I think a lot of people don’t know what labor commissioner does. What do you see the job as doing specifically?
You investigate and enforce labor laws and civil rights in the workplace, and certify the apprenticeship programs in the state. The Legislature passes labor laws, and BOLI works on the rulemaking. So it’s a critical job. You don’t want to have someone that’s anti-worker overseeing it. It’s also important to have someone that has a good working relationship with business. I am a strong supporter of labor. I consider myself a labor Democrat. And businesses trust me to be fair. Besides labor, civil rights, the technical assistance program [advising business on compliance] BOLI also certifies the apprenticeship programs in the state. And I actually think that one of the things [current labor commissioner] Brad Avakian did well was work on being a strong supporter of expansion of apprenticeship and Career and Technical Educational programs in the schools.
What would you do differently, if anything, from Brad?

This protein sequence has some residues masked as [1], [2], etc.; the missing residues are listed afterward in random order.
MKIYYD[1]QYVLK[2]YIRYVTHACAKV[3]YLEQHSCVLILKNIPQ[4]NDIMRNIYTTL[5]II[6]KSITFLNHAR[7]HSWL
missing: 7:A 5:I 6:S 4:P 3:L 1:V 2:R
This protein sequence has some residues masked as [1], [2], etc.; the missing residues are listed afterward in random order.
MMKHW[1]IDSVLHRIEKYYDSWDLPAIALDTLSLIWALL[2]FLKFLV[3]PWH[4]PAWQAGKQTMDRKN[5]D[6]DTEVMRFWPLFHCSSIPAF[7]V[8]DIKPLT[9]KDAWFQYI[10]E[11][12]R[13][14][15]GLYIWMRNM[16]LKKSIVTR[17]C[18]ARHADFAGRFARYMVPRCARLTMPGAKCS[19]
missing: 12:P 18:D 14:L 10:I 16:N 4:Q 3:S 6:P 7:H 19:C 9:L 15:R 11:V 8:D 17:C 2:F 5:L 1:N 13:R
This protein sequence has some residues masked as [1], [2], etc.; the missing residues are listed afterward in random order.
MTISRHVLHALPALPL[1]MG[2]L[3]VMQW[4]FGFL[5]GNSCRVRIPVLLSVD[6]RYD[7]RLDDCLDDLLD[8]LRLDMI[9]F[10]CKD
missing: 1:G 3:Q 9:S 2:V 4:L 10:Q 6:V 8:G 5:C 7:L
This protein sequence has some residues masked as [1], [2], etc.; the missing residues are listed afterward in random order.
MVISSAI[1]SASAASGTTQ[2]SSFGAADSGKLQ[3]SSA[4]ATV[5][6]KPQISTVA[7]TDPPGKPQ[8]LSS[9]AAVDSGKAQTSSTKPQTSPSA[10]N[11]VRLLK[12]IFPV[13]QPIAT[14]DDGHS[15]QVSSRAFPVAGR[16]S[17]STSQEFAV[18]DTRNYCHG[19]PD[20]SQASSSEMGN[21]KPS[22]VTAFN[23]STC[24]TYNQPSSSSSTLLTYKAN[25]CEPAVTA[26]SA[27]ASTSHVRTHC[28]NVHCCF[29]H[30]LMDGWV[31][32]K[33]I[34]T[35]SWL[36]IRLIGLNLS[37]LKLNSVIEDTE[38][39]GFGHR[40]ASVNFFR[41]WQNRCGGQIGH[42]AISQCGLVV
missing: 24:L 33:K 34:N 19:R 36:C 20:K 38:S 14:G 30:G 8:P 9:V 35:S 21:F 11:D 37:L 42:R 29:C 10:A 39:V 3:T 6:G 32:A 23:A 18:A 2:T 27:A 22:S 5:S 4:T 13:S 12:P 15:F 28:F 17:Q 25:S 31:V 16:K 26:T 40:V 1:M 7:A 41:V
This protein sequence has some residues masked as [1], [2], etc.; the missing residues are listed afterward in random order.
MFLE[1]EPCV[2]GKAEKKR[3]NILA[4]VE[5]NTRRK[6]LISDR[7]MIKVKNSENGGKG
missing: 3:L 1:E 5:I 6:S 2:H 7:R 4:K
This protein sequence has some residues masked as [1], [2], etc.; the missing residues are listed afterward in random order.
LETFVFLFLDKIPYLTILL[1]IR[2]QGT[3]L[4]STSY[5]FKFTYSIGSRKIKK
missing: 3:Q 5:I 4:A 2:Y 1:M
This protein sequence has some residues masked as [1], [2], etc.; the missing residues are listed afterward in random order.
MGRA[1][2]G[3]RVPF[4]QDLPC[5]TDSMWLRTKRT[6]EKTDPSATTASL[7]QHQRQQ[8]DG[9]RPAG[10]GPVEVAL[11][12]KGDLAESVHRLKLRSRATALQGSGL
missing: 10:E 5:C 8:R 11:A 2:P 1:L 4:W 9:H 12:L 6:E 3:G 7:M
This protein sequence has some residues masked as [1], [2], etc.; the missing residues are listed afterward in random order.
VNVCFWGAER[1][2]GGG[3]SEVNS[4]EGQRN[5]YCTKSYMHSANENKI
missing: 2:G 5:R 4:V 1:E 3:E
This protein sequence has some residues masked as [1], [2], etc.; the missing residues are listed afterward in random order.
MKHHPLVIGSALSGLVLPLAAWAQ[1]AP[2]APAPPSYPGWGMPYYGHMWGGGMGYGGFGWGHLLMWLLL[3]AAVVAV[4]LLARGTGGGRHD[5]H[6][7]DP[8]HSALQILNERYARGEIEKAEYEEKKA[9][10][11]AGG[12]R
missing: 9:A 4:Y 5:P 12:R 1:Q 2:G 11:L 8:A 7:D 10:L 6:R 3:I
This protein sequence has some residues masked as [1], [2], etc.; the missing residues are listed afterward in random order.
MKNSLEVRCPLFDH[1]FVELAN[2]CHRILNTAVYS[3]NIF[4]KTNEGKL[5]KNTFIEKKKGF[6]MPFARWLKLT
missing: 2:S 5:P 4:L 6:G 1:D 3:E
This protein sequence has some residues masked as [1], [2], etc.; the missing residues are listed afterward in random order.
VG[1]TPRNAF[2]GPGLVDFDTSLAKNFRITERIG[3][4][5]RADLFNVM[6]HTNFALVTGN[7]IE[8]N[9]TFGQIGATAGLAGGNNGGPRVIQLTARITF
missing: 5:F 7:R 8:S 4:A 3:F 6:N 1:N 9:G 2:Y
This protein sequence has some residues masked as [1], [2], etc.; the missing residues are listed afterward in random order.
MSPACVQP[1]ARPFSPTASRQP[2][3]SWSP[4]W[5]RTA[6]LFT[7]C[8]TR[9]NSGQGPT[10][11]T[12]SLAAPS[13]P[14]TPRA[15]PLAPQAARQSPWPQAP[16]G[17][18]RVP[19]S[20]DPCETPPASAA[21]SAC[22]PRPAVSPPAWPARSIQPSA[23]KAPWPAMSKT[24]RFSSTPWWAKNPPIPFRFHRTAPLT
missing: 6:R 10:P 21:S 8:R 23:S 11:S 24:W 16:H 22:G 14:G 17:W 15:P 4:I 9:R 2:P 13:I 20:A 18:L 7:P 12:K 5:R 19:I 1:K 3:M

I just think I have a different style of leadership. I have a very collaborative style of leadership. I mean, I have no problem standing up for what’s right, but I tend to do it working with other people. So again, with my private sector background, I could work with business in bringing them to the table. I would work to expand technical assistance program. I think we can do a better job of making sure all workers, regardless of what language they speak, feel like they can contact BOLI, and making sure that we’re out where workers are, and that workers feel like this is an agency that is focused on customer service. The other thing is making sure that we have the resources in that department in BOLI that does investigation and enforcement of the labor rules, because right now it’s not good for business or workers when they have to wait 18 months to two years for an investigation and a fine to be levied. But there’s a limit limited amount of resources for that particular part of the agency, and I went to get more resources there.
That has been my sense for quite some time: that quite frankly they’re severely understaffed. Where do you think BOLI needs to improve?
I have strong working relationships with the Legislature on both sides, and I think I’d be able to advocate for funding very well. Investigation and enforcement of workplace rules and labor rules is critical. And so is ensuring that the pipeline that we have for career and technical education feeds in seamlessly to the pre-apprenticeship and apprenticeship programs that are available, and making sure that we have programs that are preparing our kids for the jobs of the future, whatever those are. The job market is going to be different in 20 years than it is now, and we should be training people for those jobs.